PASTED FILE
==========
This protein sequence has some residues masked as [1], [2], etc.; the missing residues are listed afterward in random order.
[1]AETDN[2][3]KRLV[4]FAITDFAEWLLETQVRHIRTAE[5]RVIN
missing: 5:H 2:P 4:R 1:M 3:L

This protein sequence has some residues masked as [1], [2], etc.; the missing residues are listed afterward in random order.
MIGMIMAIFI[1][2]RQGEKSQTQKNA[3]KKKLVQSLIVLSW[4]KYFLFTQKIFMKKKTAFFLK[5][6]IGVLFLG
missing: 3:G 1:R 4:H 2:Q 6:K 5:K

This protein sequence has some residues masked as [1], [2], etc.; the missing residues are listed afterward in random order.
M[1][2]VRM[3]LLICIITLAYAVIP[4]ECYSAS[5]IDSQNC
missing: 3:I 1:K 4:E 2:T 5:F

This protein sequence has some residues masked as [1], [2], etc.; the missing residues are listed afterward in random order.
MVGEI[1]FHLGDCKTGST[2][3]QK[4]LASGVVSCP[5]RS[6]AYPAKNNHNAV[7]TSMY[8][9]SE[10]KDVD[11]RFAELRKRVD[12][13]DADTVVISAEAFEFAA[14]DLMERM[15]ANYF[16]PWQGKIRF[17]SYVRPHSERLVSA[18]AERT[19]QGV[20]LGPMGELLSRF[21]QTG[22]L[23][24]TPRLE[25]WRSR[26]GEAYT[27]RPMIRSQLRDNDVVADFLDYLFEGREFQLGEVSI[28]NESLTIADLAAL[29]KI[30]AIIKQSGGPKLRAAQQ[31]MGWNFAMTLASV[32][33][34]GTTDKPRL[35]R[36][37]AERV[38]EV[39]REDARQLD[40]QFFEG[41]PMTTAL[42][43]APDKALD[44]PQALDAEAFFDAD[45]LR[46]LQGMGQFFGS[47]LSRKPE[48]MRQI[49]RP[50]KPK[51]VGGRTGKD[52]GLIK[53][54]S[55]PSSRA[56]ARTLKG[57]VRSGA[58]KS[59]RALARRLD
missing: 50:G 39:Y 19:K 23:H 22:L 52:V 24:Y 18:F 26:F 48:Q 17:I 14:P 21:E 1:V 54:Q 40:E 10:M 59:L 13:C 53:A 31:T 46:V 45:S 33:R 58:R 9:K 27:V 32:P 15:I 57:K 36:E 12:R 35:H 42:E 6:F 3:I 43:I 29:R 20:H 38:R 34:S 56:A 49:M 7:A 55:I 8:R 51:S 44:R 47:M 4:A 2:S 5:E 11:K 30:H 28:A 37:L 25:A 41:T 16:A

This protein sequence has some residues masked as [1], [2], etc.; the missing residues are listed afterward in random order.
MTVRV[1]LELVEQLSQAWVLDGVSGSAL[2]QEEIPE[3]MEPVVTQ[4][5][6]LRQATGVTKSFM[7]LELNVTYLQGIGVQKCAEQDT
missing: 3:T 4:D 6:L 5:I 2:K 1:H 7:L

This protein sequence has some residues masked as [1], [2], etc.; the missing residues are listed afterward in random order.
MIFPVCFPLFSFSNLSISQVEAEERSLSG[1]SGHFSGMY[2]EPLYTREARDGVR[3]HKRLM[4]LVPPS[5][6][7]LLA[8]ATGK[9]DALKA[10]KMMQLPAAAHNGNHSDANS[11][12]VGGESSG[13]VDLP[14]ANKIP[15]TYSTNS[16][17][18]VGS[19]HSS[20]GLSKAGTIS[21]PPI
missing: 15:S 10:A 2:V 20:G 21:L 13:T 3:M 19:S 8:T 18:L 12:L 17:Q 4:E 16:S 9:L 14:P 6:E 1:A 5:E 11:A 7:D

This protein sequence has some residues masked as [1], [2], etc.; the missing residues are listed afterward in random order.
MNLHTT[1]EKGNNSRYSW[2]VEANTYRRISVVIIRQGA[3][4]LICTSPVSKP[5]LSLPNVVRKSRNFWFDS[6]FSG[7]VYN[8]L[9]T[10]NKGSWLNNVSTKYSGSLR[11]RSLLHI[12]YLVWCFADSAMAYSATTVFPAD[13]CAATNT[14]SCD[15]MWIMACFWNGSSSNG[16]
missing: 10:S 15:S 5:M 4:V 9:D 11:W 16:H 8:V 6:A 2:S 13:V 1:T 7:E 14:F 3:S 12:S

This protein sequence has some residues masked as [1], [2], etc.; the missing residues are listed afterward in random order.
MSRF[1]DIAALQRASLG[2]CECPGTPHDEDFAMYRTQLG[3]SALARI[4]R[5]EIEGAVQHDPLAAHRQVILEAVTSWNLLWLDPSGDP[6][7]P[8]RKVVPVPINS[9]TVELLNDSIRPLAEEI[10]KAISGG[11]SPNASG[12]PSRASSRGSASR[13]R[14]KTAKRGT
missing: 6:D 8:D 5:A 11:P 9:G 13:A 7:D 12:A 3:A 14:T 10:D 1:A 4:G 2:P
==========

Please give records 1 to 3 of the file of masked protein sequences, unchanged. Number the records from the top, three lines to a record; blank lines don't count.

This protein sequence has some residues masked as [1], [2], etc.; the missing residues are listed afterward in random order.
[1]AETDN[2][3]KRLV[4]FAITDFAEWLLETQVRHIRTAE[5]RVIN
missing: 5:H 2:P 4:R 1:M 3:L

This protein sequence has some residues masked as [1], [2], etc.; the missing residues are listed afterward in random order.
MIGMIMAIFI[1][2]RQGEKSQTQKNA[3]KKKLVQSLIVLSW[4]KYFLFTQKIFMKKKTAFFLK[5][6]IGVLFLG
missing: 3:G 1:R 4:H 2:Q 6:K 5:K

This protein sequence has some residues masked as [1], [2], etc.; the missing residues are listed afterward in random order.
M[1][2]VRM[3]LLICIITLAYAVIP[4]ECYSAS[5]IDSQNC
missing: 3:I 1:K 4:E 2:T 5:F